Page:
Doctrinally speaking, a nuclear missile is best used against an armored target with no nuclear damper where the DM-6 can be used to offset some (or all) of the armor. This is especially true if the attacking missile USP is less than 9. A BPL is best used against large unarmored or weakly armored, low agility, near or lower computing-power targets that carry nuclear dampers. This is admittedly a very narrow target set and makes the usefulness of BPLs questionable.

RPG Thursday – My Top Seven RPG Internet Meme

James over at Grognardia started it, and I am late to get on the bandwagon.

My top 7 played RPGs in 2012 (and a good marker for the past several years):

1 – Classic Traveller (Admittedly not so much the RPG but the setting. I especially have played the games of Classic Traveller such as Striker, Book 5: High Guard, Adventure 5: Trillion Credit Squadron, Imperium, Fifth Frontier War, and Power Projection: Fleet; as well as using adventures such as Adventure 7: Broadsword as inspiration for Tomorrow’s War.)

2- Mongoose Traveller (including Hammer’s Slammers, Outpost Mars and Orbital)

3 – Battlestar Galactica

4 – Serenity

5 – Prime Directive

6 – Mouse Guard

7 – Others I played around with in 2012 were Marvel Heroic Roleplaying and the new Star Wars: Edge of the Empire Beginner’s Game. Also messed around with Space: 1889 and A Song of Ice and Fire: Game of Thrones Edition.

RPG Thursday: Orbital

Orbital (courtesy Zozer Games)

Orbital is a 223-page PDF written by Paul Elliott and published under the Zozer Games label. Orbital is a Solar System setting for the Mongoose Traveller (MgT) RPG. The setting takes place in 2098 with a Tech Level of mostly Tech Level 9 travel but TL 11 computing and electronics.

Author Paul Elliott lays out the setting by starting with a startling assumption; Osama Bin Laden was killed in the 1998 cruise missile attack in Afghanistan. In his alternate history/alternative future there is no 21st Century War on Terror.

Character creation generally uses the standard rules and careers found in the Traveller Main Book (TMB) with just a few changes. There is one new career introduced in Orbital, that of the Explorer. New skill specialties for Science, Survival, and Trade are here. Mustering Out is also modified. The result if most characters are generated “while still working” vice the usual Traveller mustered out.

Chapter 5 covers space vehicle in Orbital, including Deep Space Vehicles (DSVs). A heavily modified spacecraft design sequence that draws heavily on the TMB and High Guard is presented here. The author chose not to use the rules for Reaction Drives from TMB/High Guard and instead depends on Nuclear Thermal Rockets. This in turn leads to an entirely different Spacecraft Operations section with details on traveling between planets in the Solar System. This also means Space Combat is different, but the author doesn’t go into as much detail here.

Hardware in Orbital focuses on the technology necessary to survive in the Solar System. Vacc Suits get a very detailed treatment and their own design sequence. Planetary vehicles, named Rovers, are detailed too. It is unclear (though assumed) that Rovers were created using the design sequence from The Vehicle Handbook for MgT. Orbital Vehicles – the small craft of the Orbital setting – are detailed and were created using the MgT High Guard and Comstar/Avengers Archaic Smallcraft & Space Stations module.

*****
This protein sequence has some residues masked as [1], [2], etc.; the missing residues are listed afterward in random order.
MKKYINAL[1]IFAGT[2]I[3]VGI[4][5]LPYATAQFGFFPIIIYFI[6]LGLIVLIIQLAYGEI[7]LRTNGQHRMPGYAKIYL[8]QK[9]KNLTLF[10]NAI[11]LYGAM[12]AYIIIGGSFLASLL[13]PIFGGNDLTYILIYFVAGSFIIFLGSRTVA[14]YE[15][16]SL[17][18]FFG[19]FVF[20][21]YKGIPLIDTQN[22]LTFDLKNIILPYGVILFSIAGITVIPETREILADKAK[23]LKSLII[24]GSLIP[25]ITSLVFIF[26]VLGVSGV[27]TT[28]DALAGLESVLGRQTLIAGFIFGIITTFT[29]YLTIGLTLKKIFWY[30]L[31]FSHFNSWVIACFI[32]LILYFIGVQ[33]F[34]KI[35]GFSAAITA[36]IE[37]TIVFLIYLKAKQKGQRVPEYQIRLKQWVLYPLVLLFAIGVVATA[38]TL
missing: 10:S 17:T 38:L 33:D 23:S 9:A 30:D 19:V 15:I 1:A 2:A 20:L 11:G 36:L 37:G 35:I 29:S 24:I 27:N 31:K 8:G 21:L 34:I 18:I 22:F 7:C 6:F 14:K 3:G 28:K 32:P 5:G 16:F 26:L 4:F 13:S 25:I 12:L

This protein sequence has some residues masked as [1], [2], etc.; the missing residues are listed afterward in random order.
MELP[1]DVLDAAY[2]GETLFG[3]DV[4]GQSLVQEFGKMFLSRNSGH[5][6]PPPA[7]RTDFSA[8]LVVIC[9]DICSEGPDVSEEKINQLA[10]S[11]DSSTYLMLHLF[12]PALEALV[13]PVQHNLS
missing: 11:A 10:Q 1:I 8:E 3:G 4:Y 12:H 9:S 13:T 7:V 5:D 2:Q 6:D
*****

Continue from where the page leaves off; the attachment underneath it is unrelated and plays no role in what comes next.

Chapter 8, Orbital Society, delves more deeply into setting specific details. There are many details here that can serve as adventure seeds. Chapter 9, Working in Space, details the many dangers and threats as well as the Orbital version of Belting (asteroid mining) rules. Chapter 10, Worlds, is the “subsector guide” for the Orbital setting with details of planets and moons and other locales.

Chapter 11, Running Orbital, is the GM guide. Of the four default settings, I find it surprising the author uses Deep Space Haulage as his default campaign premise. To me this is the least inspiring of the premises given; I find Salvage and Rescue or Exploration & Science more inspirational with even Asteroid Mining more appealing. There is also a section on SETI – Intelligent Life. Fortunately  the author avoided his Outpost Mars RPG.net speculation approach and lays out five-plus good pages of adventure seeds.

Chapter 12, Resources, is quite literally the Appendix N of Orbital. A very useful review of movies, books, RPGs, and web resources to help GMs and players get a deeper understanding or inspiration for the Orbital setting.

Should You Get it?

Unlike author Paul Elliott’s earlier Outpost Mars, his Orbital is a near-complete setting. There is more than enough in this book to run a Solar System adventure or campaign. I wish the author had more fully imported his Reputation/secret Agenda/secret Ally mechanic into Orbital from Outpost Mars instead of being wishy-washy and simple changing Social Standing to a nebulous, ill-defined  reputation. Later in the book, under “Running a Campaign” for Running Orbital, he introduces the concept of Status without directly tying it Social Standing. There is also a discussion of Secret Agendas here. This is a missed opportunity to showcase his “gimmick” that could help define Orbital beyond just its low-tech Traveller setting. Instead, the author buries it as a commentary at the end of the Example Mission on page 200: